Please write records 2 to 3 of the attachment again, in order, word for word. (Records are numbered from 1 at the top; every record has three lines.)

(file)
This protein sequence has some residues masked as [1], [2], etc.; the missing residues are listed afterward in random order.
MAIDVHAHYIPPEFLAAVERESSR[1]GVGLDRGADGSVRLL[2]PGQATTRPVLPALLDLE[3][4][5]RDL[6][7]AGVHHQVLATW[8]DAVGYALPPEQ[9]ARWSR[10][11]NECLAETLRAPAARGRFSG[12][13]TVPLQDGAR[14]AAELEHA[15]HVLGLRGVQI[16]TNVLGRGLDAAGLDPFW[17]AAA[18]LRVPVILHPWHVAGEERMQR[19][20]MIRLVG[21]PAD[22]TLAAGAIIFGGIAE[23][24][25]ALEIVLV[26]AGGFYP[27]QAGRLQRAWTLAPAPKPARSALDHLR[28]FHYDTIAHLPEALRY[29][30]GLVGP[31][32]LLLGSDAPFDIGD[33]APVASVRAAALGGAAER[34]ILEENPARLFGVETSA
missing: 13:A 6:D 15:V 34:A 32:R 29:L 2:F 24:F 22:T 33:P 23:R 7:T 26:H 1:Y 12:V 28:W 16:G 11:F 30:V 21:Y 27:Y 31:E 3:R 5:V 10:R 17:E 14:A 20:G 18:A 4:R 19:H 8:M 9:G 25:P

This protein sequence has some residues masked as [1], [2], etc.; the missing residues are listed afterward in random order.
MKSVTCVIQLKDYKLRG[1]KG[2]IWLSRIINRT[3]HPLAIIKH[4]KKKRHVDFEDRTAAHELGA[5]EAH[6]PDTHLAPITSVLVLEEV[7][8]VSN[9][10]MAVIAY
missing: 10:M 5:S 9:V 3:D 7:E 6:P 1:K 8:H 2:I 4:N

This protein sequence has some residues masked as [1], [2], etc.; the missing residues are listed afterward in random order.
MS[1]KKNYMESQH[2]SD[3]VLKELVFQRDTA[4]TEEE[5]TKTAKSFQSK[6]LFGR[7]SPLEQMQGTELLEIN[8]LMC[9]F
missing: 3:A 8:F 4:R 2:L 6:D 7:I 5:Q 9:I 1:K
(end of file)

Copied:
This protein sequence has some residues masked as [1], [2], etc.; the missing residues are listed afterward in random order.
MKSVTCVIQLKDYKLRG[1]KG[2]IWLSRIINRT[3]HPLAIIKH[4]KKKRHVDFEDRTAAHELGA[5]EAH[6]PDTHLAPITSVLVLEEV[7][8]VSN[9][10]MAVIAY
missing: 10:M 5:S 9:V 3:D 7:E 6:P 1:K 8:H 2:I 4:N

This protein sequence has some residues masked as [1], [2], etc.; the missing residues are listed afterward in random order.
MS[1]KKNYMESQH[2]SD[3]VLKELVFQRDTA[4]TEEE[5]TKTAKSFQSK[6]LFGR[7]SPLEQMQGTELLEIN[8]LMC[9]F
missing: 3:A 8:F 4:R 2:L 6:D 7:I 5:Q 9:I 1:K